February 19, 2014 - Sheila Newton glances over the aging album covers.
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The vinyl records inside the cardboard sheaths are etched with music that defined her generation, youth, and a closeness known to only a few.
Sheila, now a 71-year-old Brandon Township resident and former British citizen of 65 years, recalls the early years of the Beatles—before their fame.
"I danced to the Beatles music when they were playing dance halls—way before they came to America," laughs Newton.
The Beatles' American invasion began Feb. 7, 1964—50 years ago this month— when their Boeing 707, Pan Am flight 101, left the London Airport and landed in New York City.
About four years before the Beatles arrived in the United States, Sheila, then a teen growing up in England, encountered the "Fab-Four" up close and quite personal.
"I was born in Paignton, England in 1942, during the height of World War II," she said. "My parents, Rose and Leslie Heap, had me shipped to northern England to the town of Morecambe in Lancashire. Not far from Blackpool."
"I moved back to the seaside town of Paignton, in the county of Devonshire after the war," she said. "It was very harsh conditions in England, the bombing by the Germans took a lot out of our country. I remember burned out buildings and bricks scattered everywhere. Whole cities were just gone. We had rationing books—items like butter, petroleum products and sugar were very limited. Even many years after the war ended it was very tough to get by. I was a teenager before I saw my first television. In the late 1940s and even into the 1950s, few people in England even owned a television. We heard that the Americans had color televisions before we had one in black and white," she laughed.
The Heaps gave birth to a second daughter, Sylvia toward the end of World War II.
"We traveled around a lot when I was young—we lived outside of London for a while too," she said. "We lived in a small caravan or trailer. We lived in a trailer park that was near a small farm and I would milk cows to bring in money for food. I did not think about being poor. There was often no electricity or running water, but really that's all I knew. The war was over, but then the country really suffered."
Her father, Leslie Heap, served in the British Army during the war. Sheila does not recall his role in the service.
"Dad lost his hearing due to bombs going off near him," she said. "And he suffered from the psychological impacts of the war. Today it would be called post-traumatic stress disorder. We did not refer to his problems that way, but he suffered—it was hard for him to find work and keep a job."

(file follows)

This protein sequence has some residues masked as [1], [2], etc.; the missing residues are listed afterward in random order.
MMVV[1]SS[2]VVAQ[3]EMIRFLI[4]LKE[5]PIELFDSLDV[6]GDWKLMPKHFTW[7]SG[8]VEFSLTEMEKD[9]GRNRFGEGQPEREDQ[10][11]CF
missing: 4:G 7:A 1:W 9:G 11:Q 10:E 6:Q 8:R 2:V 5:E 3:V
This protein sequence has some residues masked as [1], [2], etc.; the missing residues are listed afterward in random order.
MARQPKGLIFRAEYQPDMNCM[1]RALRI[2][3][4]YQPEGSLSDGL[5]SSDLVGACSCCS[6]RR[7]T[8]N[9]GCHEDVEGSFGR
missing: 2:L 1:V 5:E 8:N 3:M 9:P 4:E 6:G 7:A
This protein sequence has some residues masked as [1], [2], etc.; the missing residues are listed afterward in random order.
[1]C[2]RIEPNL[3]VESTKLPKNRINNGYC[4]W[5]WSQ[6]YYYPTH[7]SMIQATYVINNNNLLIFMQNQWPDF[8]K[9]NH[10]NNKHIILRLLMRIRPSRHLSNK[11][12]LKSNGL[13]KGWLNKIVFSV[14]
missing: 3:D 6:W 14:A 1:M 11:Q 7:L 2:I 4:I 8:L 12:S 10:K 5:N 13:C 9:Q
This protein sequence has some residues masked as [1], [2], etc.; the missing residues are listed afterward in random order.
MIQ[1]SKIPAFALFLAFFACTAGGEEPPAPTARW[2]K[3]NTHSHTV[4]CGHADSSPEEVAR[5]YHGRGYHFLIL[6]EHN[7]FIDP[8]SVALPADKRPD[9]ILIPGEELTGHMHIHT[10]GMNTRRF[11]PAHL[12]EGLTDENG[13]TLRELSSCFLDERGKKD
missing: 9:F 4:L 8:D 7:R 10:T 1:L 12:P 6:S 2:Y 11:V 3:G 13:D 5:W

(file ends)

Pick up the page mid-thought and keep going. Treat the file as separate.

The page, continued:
In about 1960, Sheila, then about 18 years old, moved away following her mother and father's divorce.
"I attended college for a while in Torquay, England— I was studying to be a nurse, but had to move back home to take care of my mother who was having some health issues," she said. "Fortunately, I got a job as a nanny in Cardiff, Wales about 1960."
"We were going to the dance halls in Torquay, England," she said. "The town was full of mods and rockers."
In the late 1950s and early 1960s the "rocker" subculture centered on motorcycling. The rockers generally wore black leather jackets with a pompadour hairstyle— associated with 1950s rock and roll, the rockers' music genre of choice. In contrast, the "mod" subculture focused on fashion and music—they rode scooters, wore suits, were clean-cut and preferred 1960s music such as soul and rhythm and blues.
"Torquay was a really beautiful seaside town with big dance halls everywhere," she said. "We'd go down there on the weekends to hangout and dance. The police were everywhere keeping the peace between the rockers and the mods. There was always fights or some conflict going on."
"Anyway, me and two of my girlfriends were going into this dance hall that was down a narrow staircase under a building when the Beatles were coming up from playing a gig there," she said. "George Harrison started talking to me and Paul (McCartney), John (Lennon) and Ringo (Starr) came up the stairs behind him. He (George) was flirting with me right there on the stairs. I mean, what do you expect him to do with three teenage girls? He asked my name and wanted to meet me outside the dance hall, but before we could really get to talking the crowds in the stairwell kept pushing us and yelling at us to get moving. There were a lot of people there—so we had to move on."
"But at that time the Beatles were just starting out," she recalls. "They were just another band—we all enjoyed their music and found out where they were playing in the Torquay area. You could go into one of the many dance halls and chances are they (the Beatles) would be on the stage playing. I also remember music changing about then, you didn't need a dance partner, either. Everyone just kind of went out on the dance floor."
Times were very unsettling in England in the 1960s.
"Many changes came to England and the counterculture in those days," she said. "And rock and roll was part of that. The kids were no longer hidden or forgotten—we expressed ourselves through music. The Beatles were very easy to dance to and there was a sense of freedom from the past. The youth were expected to be seen, not heard, in England until this time."
Sheila left England in 1964 for the United States and is now settled in Ortonville.
"I've always loved the Beatles," she said. "I became an American citizen about six years ago, but still recall my conversations and encounters with the Beatles—they were part of my youth and my era. I grew up with them."